Use Google Analytics for More Places Than Just Your Own Website
Last Updated January 5th, 2017 by Nicolai Kamenzky
IMHO using Google Analytics on a website has become a no-brainer. I would feel blind without it. It is actually too bad we can’t use it everywhere – like on a Kickstarter campaign page or in MailChimp newsletters – to get the same traffic insights. But wait! I checked countless well known platforms and many of them – like Kickstarter and MailChimp – allow linking them to Google Analytics so that you get everything in one place.
Here are the links to the set up guides:
- 500px – You can track demographics and key insights of visitors to your Profile, using Google’s free Analytics service.
- Bandcamp – If you’re a Bandcamp Pro user, you can gather detailed statistics about your visitors by connecting Google Analytics to your Bandcamp account.
- Behance – […] you can easily add Google Analytics to your ProSite to track statistics like page views, referrals, etc.
- Blogger – Google Analytics will provide you useful information about who is visiting your Blogger blog and how they’re finding it.
- Disqus – If you would like to track new comments and replies via your own analytics service, such as Omniture or Google Analytics, you can do so via the following callback function.
- Dribbble – […] you can now send analytics information for your shots, attachments, projects and so on to Google Analytics.
- Etsy – Etsy’s Shop Stats show you both the volume of the traffic in your shop as well as the traffic sources. […] Google allows you to sign up for a similar program for your Etsy shop called Web Analytics.
- Eventbrite – It’s easy to track visitors coming to your event page through our partnership with Google Analytics.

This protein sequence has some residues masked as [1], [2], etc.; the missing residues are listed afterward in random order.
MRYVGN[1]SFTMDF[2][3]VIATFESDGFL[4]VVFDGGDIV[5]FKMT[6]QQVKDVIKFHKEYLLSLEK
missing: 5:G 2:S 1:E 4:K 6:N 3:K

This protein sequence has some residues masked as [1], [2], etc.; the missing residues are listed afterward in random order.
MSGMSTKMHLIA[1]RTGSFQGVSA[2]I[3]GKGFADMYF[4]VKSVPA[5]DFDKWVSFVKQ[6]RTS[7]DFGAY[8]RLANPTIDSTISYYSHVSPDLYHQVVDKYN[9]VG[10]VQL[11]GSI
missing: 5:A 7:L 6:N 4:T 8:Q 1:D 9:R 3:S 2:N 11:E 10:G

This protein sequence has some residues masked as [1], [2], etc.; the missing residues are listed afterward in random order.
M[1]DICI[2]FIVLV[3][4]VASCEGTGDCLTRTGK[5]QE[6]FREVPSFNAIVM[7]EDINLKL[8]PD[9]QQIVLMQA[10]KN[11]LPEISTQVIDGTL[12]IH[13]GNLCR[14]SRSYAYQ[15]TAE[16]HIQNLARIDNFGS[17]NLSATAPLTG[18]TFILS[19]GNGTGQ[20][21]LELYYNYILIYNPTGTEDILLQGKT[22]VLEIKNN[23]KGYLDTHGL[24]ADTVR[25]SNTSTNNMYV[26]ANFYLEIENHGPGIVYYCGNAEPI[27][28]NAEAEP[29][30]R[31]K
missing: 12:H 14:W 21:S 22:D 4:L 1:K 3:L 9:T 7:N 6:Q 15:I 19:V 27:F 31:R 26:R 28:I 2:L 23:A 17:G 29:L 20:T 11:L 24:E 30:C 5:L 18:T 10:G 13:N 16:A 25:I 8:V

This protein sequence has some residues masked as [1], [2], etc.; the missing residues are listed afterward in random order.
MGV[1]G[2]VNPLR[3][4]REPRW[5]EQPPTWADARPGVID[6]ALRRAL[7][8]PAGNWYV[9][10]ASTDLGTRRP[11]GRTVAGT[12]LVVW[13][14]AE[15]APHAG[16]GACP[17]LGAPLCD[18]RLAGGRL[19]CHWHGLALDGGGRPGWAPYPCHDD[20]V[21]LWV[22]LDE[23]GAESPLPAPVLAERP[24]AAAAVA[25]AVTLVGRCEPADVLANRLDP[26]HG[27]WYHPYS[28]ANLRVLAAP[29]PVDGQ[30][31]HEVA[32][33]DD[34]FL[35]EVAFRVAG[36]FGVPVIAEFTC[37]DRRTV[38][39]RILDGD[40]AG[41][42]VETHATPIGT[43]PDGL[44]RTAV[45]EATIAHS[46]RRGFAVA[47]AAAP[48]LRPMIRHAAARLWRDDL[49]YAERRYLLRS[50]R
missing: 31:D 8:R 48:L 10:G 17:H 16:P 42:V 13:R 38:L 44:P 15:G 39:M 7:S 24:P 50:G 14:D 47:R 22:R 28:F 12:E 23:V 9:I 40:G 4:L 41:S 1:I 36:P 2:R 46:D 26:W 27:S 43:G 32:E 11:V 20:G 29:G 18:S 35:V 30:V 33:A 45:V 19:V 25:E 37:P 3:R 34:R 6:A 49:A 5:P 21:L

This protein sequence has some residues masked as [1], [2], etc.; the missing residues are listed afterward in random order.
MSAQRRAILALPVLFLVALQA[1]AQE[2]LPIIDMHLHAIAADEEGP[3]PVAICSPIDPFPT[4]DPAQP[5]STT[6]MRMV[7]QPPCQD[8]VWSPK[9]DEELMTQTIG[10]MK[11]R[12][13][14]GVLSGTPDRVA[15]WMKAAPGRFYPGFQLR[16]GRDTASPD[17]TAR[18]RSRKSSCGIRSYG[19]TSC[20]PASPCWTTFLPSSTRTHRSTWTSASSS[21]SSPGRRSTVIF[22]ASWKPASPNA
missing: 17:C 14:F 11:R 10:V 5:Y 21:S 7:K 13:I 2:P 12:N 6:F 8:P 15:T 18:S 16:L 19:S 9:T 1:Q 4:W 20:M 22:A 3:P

- Gumroad – With Gumroad + Google Analytics, you can now get even more data on conversion rates for each of your Gumroad products.
- Kickstarter – just add a Google Analytics tracking ID to any Kickstarter project, and all the right data will flow over for analysis.
- MailChimp – We can also store your Google Analytics ID to track visits to your campaign archive and hosted list pages so you can see traffic to these pages in your Google Analytics account.
- Meetup – You can use Google Analytics, a free service, to find out how many people visited your Meetup Group’s web site, what pages they saw, what locations they are from, and more!
- Shopify – Google Analytics enables you to track the visitors to your store, and generates reports that will help you with your marketing.
- Squarespace – Use our built-in integration to connect your site to Google Analytics for visitor tracking and other reporting.
- TripAdvisor – […] this two-part series […] covers the basics of setting up Google Analytics for your property.
- Tumblr – It’s great for finding out… how many users are visiting your blog [and much more.]
- Typeform – You can easily add your Google Analytics tracking code to any of your typeforms, in order to track visitor behavior and demographics.
- Weebly – You’re welcome to add Google Analytics to any site to augment the stats that we already provide for each site.
- YouTube – You can track how users find your YouTube Channel page [and much more.]
If you know more platforms that provide a Google Analytics integration let me know in the comments below. I will add them to the list.
With the integration of these additional websites it makes even more sense to use Google Analytics on a regular basis. However, their dashboard provides so many reports that it seemingly takes ages to understand all of them. Although some of the more complicated reports are extremely powerful there are two which are the most useful because they answer the following questions:
- Which pages do the visitors visit?
- And where do they come from?
To see which pages your visitors visited click on Behavior -> Site Content -> All Pages:
And to see where your visitors came from click on Acquisition -> All Traffic -> Source/Medium:
If you e.g. track your online store on Amazon, Etsy, or Shopify you can see which products are the most viewed with the first report. And the second report helps you to find out which channel drives the most traffic to your store. Maybe your Pinterest pins work better than your Facebook ads…